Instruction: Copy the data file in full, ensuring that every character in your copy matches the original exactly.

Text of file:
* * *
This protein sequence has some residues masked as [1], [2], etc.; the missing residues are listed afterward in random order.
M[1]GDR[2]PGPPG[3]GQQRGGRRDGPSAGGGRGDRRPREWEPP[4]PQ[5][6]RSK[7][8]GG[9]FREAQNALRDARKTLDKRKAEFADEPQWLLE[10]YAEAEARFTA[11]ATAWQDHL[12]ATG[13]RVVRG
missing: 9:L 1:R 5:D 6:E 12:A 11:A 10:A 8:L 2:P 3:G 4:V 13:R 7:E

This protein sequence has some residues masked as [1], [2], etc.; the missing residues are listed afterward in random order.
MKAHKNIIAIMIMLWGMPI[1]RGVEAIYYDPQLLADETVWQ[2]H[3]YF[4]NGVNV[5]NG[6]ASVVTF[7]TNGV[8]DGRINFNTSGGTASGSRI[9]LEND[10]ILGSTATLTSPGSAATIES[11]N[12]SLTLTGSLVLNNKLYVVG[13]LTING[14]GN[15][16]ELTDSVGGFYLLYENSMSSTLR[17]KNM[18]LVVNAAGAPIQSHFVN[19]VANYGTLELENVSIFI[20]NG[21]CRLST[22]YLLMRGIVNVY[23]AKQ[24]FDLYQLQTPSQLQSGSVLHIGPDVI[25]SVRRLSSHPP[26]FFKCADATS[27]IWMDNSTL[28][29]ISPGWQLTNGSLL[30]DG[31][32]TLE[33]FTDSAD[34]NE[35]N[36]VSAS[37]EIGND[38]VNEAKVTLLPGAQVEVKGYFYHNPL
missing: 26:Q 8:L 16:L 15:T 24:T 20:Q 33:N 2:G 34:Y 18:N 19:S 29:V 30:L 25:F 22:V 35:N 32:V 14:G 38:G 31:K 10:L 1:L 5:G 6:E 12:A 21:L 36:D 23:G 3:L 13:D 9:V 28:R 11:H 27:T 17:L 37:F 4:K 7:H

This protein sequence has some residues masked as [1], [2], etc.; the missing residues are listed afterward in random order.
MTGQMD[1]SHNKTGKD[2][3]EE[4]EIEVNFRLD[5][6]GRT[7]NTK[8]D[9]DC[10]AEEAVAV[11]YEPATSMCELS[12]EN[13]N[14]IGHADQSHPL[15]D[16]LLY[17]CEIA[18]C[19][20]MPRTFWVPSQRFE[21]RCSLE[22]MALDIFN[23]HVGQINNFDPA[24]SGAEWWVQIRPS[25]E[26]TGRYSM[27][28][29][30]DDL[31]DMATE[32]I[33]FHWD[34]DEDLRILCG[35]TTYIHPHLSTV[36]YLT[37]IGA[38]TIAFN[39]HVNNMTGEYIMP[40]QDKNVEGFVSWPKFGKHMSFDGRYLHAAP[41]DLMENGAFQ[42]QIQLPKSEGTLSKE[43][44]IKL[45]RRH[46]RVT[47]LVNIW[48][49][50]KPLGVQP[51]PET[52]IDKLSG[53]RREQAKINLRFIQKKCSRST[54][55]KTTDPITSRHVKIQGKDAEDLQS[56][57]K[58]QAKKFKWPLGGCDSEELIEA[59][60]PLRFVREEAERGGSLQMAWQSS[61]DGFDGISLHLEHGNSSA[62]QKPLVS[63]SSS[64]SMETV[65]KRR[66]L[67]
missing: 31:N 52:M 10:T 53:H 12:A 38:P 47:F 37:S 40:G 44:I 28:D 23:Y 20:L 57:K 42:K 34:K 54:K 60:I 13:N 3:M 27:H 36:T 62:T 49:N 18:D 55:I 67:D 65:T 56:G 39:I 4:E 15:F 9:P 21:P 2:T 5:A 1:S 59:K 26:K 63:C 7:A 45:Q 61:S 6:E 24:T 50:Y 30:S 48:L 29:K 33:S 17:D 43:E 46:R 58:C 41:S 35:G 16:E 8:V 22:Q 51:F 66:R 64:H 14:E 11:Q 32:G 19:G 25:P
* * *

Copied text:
This protein sequence has some residues masked as [1], [2], etc.; the missing residues are listed afterward in random order.
M[1]GDR[2]PGPPG[3]GQQRGGRRDGPSAGGGRGDRRPREWEPP[4]PQ[5][6]RSK[7][8]GG[9]FREAQNALRDARKTLDKRKAEFADEPQWLLE[10]YAEAEARFTA[11]ATAWQDHL[12]ATG[13]RVVRG
missing: 9:L 1:R 5:D 6:E 12:A 11:A 10:A 8:L 2:P 3:G 4:V 13:R 7:E

This protein sequence has some residues masked as [1], [2], etc.; the missing residues are listed afterward in random order.
MKAHKNIIAIMIMLWGMPI[1]RGVEAIYYDPQLLADETVWQ[2]H[3]YF[4]NGVNV[5]NG[6]ASVVTF[7]TNGV[8]DGRINFNTSGGTASGSRI[9]LEND[10]ILGSTATLTSPGSAATIES[11]N[12]SLTLTGSLVLNNKLYVVG[13]LTING[14]GN[15][16]ELTDSVGGFYLLYENSMSSTLR[17]KNM[18]LVVNAAGAPIQSHFVN[19]VANYGTLELENVSIFI[20]NG[21]CRLST[22]YLLMRGIVNVY[23]AKQ[24]FDLYQLQTPSQLQSGSVLHIGPDVI[25]SVRRLSSHPP[26]FFKCADATS[27]IWMDNSTL[28][29]ISPGWQLTNGSLL[30]DG[31][32]TLE[33]FTDSAD[34]NE[35]N[36]VSAS[37]EIGND[38]VNEAKVTLLPGAQVEVKGYFYHNPL
missing: 26:Q 8:L 16:L 15:T 24:T 20:Q 33:N 2:G 34:Y 18:N 19:S 29:V 30:L 25:F 22:V 35:N 32:V 14:G 38:G 31:K 10:L 1:L 5:G 6:E 12:A 21:L 36:D 23:G 3:L 13:D 9:V 28:R 11:H 27:T 17:L 37:F 4:K 7:H

This protein sequence has some residues masked as [1], [2], etc.; the missing residues are listed afterward in random order.
MTGQMD[1]SHNKTGKD[2][3]EE[4]EIEVNFRLD[5][6]GRT[7]NTK[8]D[9]DC[10]AEEAVAV[11]YEPATSMCELS[12]EN[13]N[14]IGHADQSHPL[15]D[16]LLY[17]CEIA[18]C[19][20]MPRTFWVPSQRFE[21]RCSLE[22]MALDIFN[23]HVGQINNFDPA[24]SGAEWWVQIRPS[25]E[26]TGRYSM[27][28][29][30]DDL[31]DMATE[32]I[33]FHWD[34]DEDLRILCG[35]TTYIHPHLSTV[36]YLT[37]IGA[38]TIAFN[39]HVNNMTGEYIMP[40]QDKNVEGFVSWPKFGKHMSFDGRYLHAAP[41]DLMENGAFQ[42]QIQLPKSEGTLSKE[43][44]IKL[45]RRH[46]RVT[47]LVNIW[48][49][50]KPLGVQP[51]PET[52]IDKLSG[53]RREQAKINLRFIQKKCSRST[54][55]KTTDPITSRHVKIQGKDAEDLQS[56][57]K[58]QAKKFKWPLGGCDSEELIEA[59][60]PLRFVREEAERGGSLQMAWQSS[61]DGFDGISLHLEHGNSSA[62]QKPLVS[63]SSS[64]SMETV[65]KRR[66]L[67]
missing: 31:N 52:M 10:T 53:H 12:A 38:P 47:F 37:S 40:G 44:I 28:D 23:Y 20:L 57:K 42:K 34:K 54:K 60:I 13:N 3:M 27:H 36:T 62:T 49:N 18:D 55:I 67:D 65:T 56:G 39:I 4:E 15:F 9:P 21:P 2:T 5:A 1:S 59:K 26:K 63:C 7:A 45:Q 61:S 6:E 24:T 50:Y 30:S 48:L 29:K 33:S 17:D 43:E 46:R 58:C 41:S 35:G 16:E 8:V 22:Q 51:F 66:R 64:H 14:E 11:Q 32:G 19:G 25:P